Thursday, November 9, 2017

Stock Market Overview -- Updated Economic Conditions

Key turning point for employment numbers? 

The September employment situation showed a loss of 33,000 non-farm payroll jobs, the first decline since September 2010.

The decline could be mostly caused because of the recent hurricanes; however, both July and August revisions reflected an additional loss of 38,000 jobs. After revisions, job gains have average just 91,000 over the past three months.

There was a steep employment decline of 105,000 in food services and drinking places, likely reflected by the impact of hurricanes Irma and Harvey, but the question remains if we are at a key turning point, since this area of employment can reflect overall changes in economic conditions.

Is the Bureau of Labor to Statistics (BLS) altering wage data? 

The recent BLS employment report showed an annual increase in average weekly earnings up a whopping 2.9%, above the 2.5% expected, and above the 2.5% reported last month. On the surface, this was a great number, as the 2.9% annual increase was distorted by hurricanes, and was the highest since the financial crisis.

However, it becomes clear that the BLS altered the numbers, and may have simply hard-coded it's spreadsheet with the intention of goalsetting a specific number.
The average weekly earnings for goods producing and private service-producing industries, which are the only two subcomponents of the total private line hourly earnings were at -0.8% and -0.1%, respectively. The BLS reported that somehow the total of these two declines were an increase of 0.2% -- what fabrication!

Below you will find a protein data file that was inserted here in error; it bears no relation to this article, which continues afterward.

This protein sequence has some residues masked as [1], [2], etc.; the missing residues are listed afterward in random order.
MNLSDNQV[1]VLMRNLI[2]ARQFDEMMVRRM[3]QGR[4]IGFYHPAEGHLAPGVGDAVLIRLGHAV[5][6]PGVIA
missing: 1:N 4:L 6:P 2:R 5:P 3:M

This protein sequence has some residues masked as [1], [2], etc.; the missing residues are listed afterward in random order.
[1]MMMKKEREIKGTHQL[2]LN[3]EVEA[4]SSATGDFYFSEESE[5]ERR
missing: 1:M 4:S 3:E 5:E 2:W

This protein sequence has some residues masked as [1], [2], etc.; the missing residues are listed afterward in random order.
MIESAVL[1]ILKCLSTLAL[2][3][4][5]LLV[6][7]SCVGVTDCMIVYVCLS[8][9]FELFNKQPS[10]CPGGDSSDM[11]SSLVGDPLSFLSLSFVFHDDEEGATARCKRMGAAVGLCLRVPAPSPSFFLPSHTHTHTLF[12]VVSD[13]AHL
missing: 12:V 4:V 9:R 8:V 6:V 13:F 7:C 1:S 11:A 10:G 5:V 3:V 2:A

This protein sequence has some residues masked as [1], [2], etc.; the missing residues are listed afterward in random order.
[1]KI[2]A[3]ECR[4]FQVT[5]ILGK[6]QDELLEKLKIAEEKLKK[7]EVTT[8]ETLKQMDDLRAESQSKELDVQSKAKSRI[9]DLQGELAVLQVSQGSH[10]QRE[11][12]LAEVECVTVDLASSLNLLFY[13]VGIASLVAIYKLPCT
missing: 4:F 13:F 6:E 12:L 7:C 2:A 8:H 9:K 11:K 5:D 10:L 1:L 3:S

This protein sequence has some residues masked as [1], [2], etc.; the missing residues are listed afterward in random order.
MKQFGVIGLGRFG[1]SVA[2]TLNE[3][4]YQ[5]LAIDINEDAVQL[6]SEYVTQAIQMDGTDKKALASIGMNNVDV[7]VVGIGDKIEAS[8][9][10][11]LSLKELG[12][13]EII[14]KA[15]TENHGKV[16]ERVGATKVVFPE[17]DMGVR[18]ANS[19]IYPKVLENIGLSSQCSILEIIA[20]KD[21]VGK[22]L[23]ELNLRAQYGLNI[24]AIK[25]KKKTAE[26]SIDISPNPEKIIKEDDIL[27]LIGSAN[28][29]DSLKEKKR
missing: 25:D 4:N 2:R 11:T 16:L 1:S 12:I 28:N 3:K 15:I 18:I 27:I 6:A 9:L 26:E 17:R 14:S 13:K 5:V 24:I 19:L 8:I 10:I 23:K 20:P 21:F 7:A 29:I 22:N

This undermines not only the labor inflation narrative, but it puts into question the rest of the overall labor data, and whether there are other politically-motivated, goal-setting "spreadsheet" errors.

Companies announcing spinoff, a corporate action that typically occurs at major stock market tops. 

Corporate executives are grasping to keep shareholders happy, as they continue to announce plans to shed or consider spinning off current business units.

The number of completed US spinoffs increased to near-term peaks in late-1999 and early-2008, just before or around the last two major stock market tops. A bear market begins when stocks fall 20% or more from a recent high -- a decline not seen, since this bull market began in March 2009. 

The current high valuations support spinning off or divesting assets, especially when equities are highly valued and additional growth is difficult or improbable.

Completed spinoffs in the US rose to 88 in late-1999 and dropped off to 80 in early-2000, when the dot-com bubble burst, and fell to 55 in 2001. Furthermore, the number of completed US spinoffs rose from 24 in late-2007 to 30 in early-2008, before dropping to 17 in 2009, when stocks hit their lowest point during the financial crisis.

The total value of completed US spinoffs by year has also tended to climb just around stock market tops and before the market crashes.

The value of US spinoffs completed in 2000 nearly tripled from the prior year to $97 billion, and roughly double from 2006's level to $170 billion in 2007, just ahead of the financial crisis. In 2008, the total value edged lower to about $166 billion, before dropping to $54 billion in 2009.

The total value completed deals has once again started to pick up, reaching a recent high of $177 billion for 43 completed US spinoffs in 2015.

The value of spinoffs this year are still below where they were in the prior two years, but it's still too early to determine whether this past week's US spinoff announcements of an additional $23 billion will continue the rest of the year and into 2018.

Some have argued that spinning off nonessential business units helps a company focus, while allowing the spinoffs to generate profits more efficiently.

Spinoffs maybe back again; however, divestitures (including spin off and sales) are being driven by the need for companies to return to their core area of competence, and creating more focus on their strategic goals. The market is expecting and rewarding companies for their actions, just like they did in the past, before or at major stock market tops.

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